I’m a planner by nature, a list person, organised, which isn’t a bad thing, except when a plan doesn’t go to plan!
I had a plan when writing this current novel – to be written and published within the year (my previous novels took way too long to complete). Achievable, I thought, after all the professionals can do it in less time still.
Step 1 – January – April – Part One
Step 2 – April writing week –Part Two
Step 3 –May –July - remainder of Part Two and Part Three
Step 4 – August – October – edits and re-writes
Step 5 – November – January – professional editing
Publish Date: January 2019
Looks like a feasible plan, don’t you think?
Steps 1 and 2 went like a dream and by rights I should be handing this, as yet un-titled, WIP over to a professional editing service – only I’m not! In fact I’m not even on to Part Three!
A writing plan gone pear-shaped
I’ve found myself busy in my day job, busy in my own business, just busy in general.
My biggest problem is that when a plan goes to shit, I feel stressed, I feel a failure, I feel like giving up.
But I’m not a quitter, so my family tell me. I have a dogged determination that can be exhausting for everyone apparently. So I’ve made a plan, a new plan, with just one target for now – to complete the first draft by Christmas.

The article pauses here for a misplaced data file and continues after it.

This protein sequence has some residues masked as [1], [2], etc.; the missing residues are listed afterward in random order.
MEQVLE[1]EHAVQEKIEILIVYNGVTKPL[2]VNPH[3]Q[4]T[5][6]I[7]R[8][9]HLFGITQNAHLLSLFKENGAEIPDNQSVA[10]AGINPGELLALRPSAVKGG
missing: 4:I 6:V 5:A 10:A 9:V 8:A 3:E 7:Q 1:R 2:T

I normally like to write in big chunks of time but as I can’t afford the luxury of a retreat week between now and Christmas I’m trying a new tact – writing every day! Many authors swear by it, and I don’t just mean those who write for a living (that’s their job), I’m talking about those like me, who write because they can’t not, fitting their word count in between hectic jobs and hectic family lives.
Authors with agents and publishers have deadlines they have to meet; as a self-publisher my deadlines are my own and if not reached I face no consequence. So to help meet my personal deadline I’m sharing it with you. Making it real and not just in my head will help me stick to the plan and finish this book for Christmas!
So here goes – this is the plan
500 words per day before going to work
Simple? Yes. But to work for me I need to document my progress. I’m a bit of a sucker for excel so I have a chart listing the dates, number of pages written (I like to write in a notebook) and the daily word count. I tick off the date and fill it in each day. Already I’ve written for six days in a row with over 3000 words written. It may not sound a lot but believe me it’s 3000 words more than if I didn’t have a plan.
The act of ticking off the date and filling in the word count is not only encouraging, it’s a routine, and I’m a routine kind of girl.
So wish me luck in this new strategy! I’ll keep you posted on progress through Twitter and Facebook.
If there are any other writers out there struggling to meet their personal targets – let’s do it together!